A couple of handy historiographies (a “historiography” is a review of the work of other historians) have recently been published that can give a sense of the scope of new seventies work that’s coming out. Recently, in the Nation, journalist and historian Rick Perlstein talked about his experience writing a book about the seventies, and surveyed other recent books about the decade—books whose approaches range from cultural analysis (why disco?), to industrial history (the roots of offshoring), to political theory (the beginnings of 80s conservatism). In the Chronicle of Higher Ed, Dalton Conley, a sociologist, looked at recent work on the changes in the American family structure and race relations during that pivotal decade. Conley also argues that many of the defining features of today’s popular culture can be traced back to seventies innovations: “From hacker culture to hip-hop, from conceptual art to cyborgs, the 1970s was a time of experimentation whose fruits we can see all around us today (the Internet is and the trackball mouse are just two of those fruits).”

Yeltsin goes to Houston (really–Clear Lake) and and shops at Randall’s

“It was September 16, 1989 and Yeltsin, then newly elected to the new Soviet parliament and the Supreme Soviet, had just visited Johnson Space Center.  At JSC, Yeltsin visited mission control and a mock-up of a space station. According to Houston Chronicle reporter Stefanie Asin, it wasn’t all the screens, dials, and wonder at NASA that blew up his skirt, it was the unscheduled trip inside a nearby Randall’s location.  Yeltsin, then 58, ‘roamed the aisles of Randall’s nodding his head in amazement,” wrote Asin. He told his fellow Russians in his entourage that if their people, who often must wait in line for most goods, saw the conditions of U.S. supermarkets, “there would be a revolution.’ ” Read the full blog/ article in the Chronicle here .  thanks to G.Campbell for this note.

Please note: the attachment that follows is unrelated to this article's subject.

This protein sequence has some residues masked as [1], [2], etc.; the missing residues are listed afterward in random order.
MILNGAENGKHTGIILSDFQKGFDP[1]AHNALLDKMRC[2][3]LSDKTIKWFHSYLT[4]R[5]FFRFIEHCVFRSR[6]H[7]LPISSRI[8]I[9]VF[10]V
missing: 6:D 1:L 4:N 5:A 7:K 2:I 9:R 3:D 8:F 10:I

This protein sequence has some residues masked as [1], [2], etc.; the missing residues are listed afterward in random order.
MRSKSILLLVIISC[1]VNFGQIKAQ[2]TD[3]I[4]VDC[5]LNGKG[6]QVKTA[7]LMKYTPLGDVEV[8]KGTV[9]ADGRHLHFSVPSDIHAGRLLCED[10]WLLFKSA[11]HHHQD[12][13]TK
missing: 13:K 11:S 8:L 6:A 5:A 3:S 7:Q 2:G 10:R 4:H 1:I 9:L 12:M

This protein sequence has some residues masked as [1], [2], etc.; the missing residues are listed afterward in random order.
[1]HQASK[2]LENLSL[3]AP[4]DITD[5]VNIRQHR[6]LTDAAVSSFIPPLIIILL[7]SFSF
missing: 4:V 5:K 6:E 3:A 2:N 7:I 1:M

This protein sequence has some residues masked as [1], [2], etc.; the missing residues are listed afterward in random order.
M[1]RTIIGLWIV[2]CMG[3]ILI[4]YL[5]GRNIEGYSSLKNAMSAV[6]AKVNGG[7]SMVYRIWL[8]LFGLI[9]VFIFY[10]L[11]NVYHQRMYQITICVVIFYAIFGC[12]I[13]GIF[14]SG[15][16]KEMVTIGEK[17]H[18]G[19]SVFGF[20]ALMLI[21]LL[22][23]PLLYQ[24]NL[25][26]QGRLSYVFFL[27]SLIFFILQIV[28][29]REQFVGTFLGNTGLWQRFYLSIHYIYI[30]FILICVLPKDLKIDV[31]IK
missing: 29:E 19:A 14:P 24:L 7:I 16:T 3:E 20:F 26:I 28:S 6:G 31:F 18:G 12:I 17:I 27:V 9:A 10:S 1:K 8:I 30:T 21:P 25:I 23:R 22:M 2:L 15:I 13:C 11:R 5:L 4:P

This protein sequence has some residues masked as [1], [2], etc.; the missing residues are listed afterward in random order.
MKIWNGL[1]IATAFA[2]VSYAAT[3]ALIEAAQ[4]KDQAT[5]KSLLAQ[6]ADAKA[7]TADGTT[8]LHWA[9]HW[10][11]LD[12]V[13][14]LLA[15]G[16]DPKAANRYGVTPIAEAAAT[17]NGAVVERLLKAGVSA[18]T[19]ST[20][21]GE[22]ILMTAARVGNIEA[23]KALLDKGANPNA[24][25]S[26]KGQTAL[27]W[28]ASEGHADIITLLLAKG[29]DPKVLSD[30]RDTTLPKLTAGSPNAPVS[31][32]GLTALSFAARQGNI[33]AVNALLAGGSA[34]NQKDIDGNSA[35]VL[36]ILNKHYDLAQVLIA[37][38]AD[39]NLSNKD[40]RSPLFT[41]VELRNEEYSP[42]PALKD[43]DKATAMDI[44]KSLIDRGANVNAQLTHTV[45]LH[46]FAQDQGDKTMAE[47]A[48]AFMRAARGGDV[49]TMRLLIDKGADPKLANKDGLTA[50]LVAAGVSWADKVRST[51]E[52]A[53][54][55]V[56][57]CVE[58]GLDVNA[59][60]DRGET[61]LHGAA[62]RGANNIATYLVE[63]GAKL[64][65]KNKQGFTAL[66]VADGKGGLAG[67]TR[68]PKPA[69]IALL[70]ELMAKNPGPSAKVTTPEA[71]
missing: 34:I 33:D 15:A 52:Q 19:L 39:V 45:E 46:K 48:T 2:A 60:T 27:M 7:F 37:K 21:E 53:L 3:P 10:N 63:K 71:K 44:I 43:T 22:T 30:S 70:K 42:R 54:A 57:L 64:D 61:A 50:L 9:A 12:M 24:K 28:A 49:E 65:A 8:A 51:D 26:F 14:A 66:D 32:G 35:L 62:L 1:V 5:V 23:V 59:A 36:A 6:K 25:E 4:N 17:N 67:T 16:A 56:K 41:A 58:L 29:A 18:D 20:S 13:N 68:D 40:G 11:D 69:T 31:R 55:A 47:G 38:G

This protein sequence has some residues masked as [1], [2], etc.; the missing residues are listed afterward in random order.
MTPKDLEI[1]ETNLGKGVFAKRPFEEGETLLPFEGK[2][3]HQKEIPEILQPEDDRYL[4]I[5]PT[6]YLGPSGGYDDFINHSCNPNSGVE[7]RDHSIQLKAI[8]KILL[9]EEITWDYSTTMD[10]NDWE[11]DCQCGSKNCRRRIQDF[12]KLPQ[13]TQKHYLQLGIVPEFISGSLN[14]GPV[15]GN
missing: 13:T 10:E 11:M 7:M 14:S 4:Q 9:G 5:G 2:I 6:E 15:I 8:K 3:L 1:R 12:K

From Japan to Three Mile Island

Image of Three Mile Island in 1988 by whiskeygonebad on Flickr; used under Creative Commons license.

Much of the coverage of the compromised Fukushima nuclear power plant in Japan has compared the ongoing crisis to the incident at Three Mile Island, in Pennsylvania, in 1979. (This piece, in the Atlanta Journal Constitution, has a detailed rundown of the difference between the two incidents.) How much do you know about Three Mile Island (abbreviated, somewhat unfortunately, as “TMI”)? This incident, which began in the early morning hours of March 28, 1979, was essentially a cascading series of engineering errors, compounded by human inability to correctly read the situation; the crisis lasted for five days, and eventually resulted in the release of a moderate amount of radioactive gasses. Although the incident was later understood to be not nearly so severe as people had originally feared, the panic that the public felt during the five days of uncertainty resulted in much tighter regulation of nuclear power plants, and (some say) crippled the nuclear power industry, which had been gaining traction during the 1970s. This cultural reaction, argue historians such as J. Samuel Walker, may have been heightened by the fact that the movie “The China Syndrome,” starring Jane Fonda and Michael Douglas as reporters who discover hazards at a nuclear plant, came out less than two weeks before the TMI crisis. (See Walker’s 2004 book, Three Mile Island: A Nuclear Crisis in Historical Perspective, for more.) The Fukushima crisis has already outdone TMI, in terms of potential damage; here’s (fervently) hoping that Japan can minimize the severity of the meltdown.